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Connecticut Supreme Court Restores Original Jury Verdict After Reduction by Judge – Saleh v. Ribiero Trucking

By December 30, 2011July 18th, 2019Trucking Accidents

As a Missouri semi truck accident attorney, I was very interested to read a decision out of Connecticut that restored the full amount of a jury verdict that was reduced by the court. In Saleh v. Ribiero Trucking, the Connecticut Supreme Court ruled that a Hartford-area trial court had abused its discretion when it ordered a remittitur that reduced a trucking victim’s award by more than $500,000. Ghassan Saleh sued Ribiero Trucking after its truck driver caused a chain-reaction crash that ended in a rear impact to Saleh’s sedan. In post-trial motions, the trial judge set aside most of the non-economic portion of the damages awarded to Saleh as excessive. The Connecticut appellate court reversed this, finding the decision was an abuse of discretion, and the state’s high court agreed.
At trial, a jury awarded Saleh $12,132 in economic damages and $687,838 in noneconomic damages, for a total of $700,000. Ribiero made post-trial motions to set aside the verdict, order a new trial and order a remittitur for the noneconomic damages. The trial court ordered a remittitur of $508,608 after a hearing, reasoning that the jury could reasonably have awarded $191,392 for economic damages, permanent injury and pain and suffering until Saleh’s injuries were rated for permanency. Saleh was given the choice of remitting the $508,608 or having a new trial ordered, and he declined to remit the money. Instead, he appealed to the Connecticut appeals court, which reversed. The appeals court found that the trial court improperly attempted to apply a formula to the award, and improperly ignored life expectancy and pain and suffering after the permanency rating. Ribiero appealed, arguing that the appeals court should have shown more deference to the trial court’s finding that these were exceptional circumstances.
The Connecticut Supreme Court disagreed, siding with Saleh. In its decision, it said the case balances two basic legal principles: the broad authority of the trial court and the right to trial by a jury. Under Connecticut caselaw, remittitur should be ordered only in exceptional circumstances, such as when the jury was prejudiced or corrupt, or ordered a result contrary to the facts, law or its own instructions. In fact, one case expressly says trial courts should not set aside judgments merely because they would have awarded less. The high court took the opportunity to rule expressly what it said was previously implicit: Trial courts ordering a remittitur should set forth “clear, definite and satisfactory reasons” for their decisions, in a memorandum of decision, to aid reviewing courts in their work. In this case’s memorandum, the court found the jury’s award so excessive as to shock the conscience. But when reviewing the evidence in the light most favorable to the existing verdict, the high court disagreed. The jury’s award did not fall outside the limits of reasonable given the evidence presented, it said. Thus, it upheld the appellate court.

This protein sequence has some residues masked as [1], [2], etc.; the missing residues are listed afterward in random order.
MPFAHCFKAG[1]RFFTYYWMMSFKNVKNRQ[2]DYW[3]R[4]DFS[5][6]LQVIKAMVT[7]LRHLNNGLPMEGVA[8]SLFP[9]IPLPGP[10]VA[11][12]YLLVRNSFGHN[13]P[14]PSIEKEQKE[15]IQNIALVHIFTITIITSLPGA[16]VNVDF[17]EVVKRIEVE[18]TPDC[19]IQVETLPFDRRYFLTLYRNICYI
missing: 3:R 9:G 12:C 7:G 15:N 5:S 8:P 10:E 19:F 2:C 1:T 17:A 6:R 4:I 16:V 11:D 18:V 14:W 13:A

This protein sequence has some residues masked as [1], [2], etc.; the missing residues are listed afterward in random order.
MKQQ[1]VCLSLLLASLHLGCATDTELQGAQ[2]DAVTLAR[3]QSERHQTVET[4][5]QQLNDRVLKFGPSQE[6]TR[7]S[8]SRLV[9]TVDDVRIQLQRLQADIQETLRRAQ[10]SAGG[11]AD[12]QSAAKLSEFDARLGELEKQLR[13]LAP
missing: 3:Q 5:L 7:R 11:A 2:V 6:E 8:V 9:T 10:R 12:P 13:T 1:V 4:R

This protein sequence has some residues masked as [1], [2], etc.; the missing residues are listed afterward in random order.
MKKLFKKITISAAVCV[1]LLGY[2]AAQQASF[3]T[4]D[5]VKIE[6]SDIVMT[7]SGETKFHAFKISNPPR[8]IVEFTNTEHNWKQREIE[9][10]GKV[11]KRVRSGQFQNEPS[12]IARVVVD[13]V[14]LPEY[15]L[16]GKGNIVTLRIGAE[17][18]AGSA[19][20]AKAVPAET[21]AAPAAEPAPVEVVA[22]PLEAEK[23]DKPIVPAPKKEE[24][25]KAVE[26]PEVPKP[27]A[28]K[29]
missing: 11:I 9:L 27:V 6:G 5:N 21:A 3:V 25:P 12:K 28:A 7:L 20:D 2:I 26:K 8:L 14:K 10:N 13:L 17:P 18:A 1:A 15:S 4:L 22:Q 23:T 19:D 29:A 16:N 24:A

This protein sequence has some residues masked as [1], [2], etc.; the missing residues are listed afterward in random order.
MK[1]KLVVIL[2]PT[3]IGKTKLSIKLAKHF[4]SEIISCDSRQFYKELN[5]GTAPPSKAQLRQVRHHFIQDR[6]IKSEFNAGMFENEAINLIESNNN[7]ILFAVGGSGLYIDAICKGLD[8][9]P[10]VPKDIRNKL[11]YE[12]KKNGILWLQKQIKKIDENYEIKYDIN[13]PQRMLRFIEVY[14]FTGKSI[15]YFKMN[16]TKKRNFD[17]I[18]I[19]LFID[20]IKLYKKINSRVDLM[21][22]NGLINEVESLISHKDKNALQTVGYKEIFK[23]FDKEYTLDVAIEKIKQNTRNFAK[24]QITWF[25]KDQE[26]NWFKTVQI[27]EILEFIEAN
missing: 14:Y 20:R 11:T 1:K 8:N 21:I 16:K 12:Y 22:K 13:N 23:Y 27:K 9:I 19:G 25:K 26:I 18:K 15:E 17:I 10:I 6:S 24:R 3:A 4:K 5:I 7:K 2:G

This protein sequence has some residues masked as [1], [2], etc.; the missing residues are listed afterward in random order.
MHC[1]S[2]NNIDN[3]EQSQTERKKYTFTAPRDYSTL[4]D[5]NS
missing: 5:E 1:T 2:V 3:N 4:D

This decision is interesting to me as a Missouri tractor-trailer accident lawyer because it’s very common for trucking accidents to create serious injuries. Commercial trucks are many times the size and weight of a Nissan Altima like Saleh’s, which means they can do substantial damage just by virtue of size, even in an indirect rear-end crash like this one. The opinion notes that Saleh’s car was badly deformed by the crash and that he continues to take pain medication throughout his day in order to function, yet cannot do many of the things he previously enjoyed. This kind of soft tissue pain is unfortunately common among people who have suffered serious rear-end accidents, but may not be appreciated because there’s no objective way to measure it like there is with a motion disability. That’s why, as a southern Illinois big rig accident attorney, I’m pleased the high court laid down clear standards for revoking jury decisions.

If your family has been affected by a serious tractor-trailer crash that was no fault of your own, you should call Carey, Danis & Lowe to discuss how we can help. For a free, confidential case evaluation, send us an email or call 1-877-678-3400 today.
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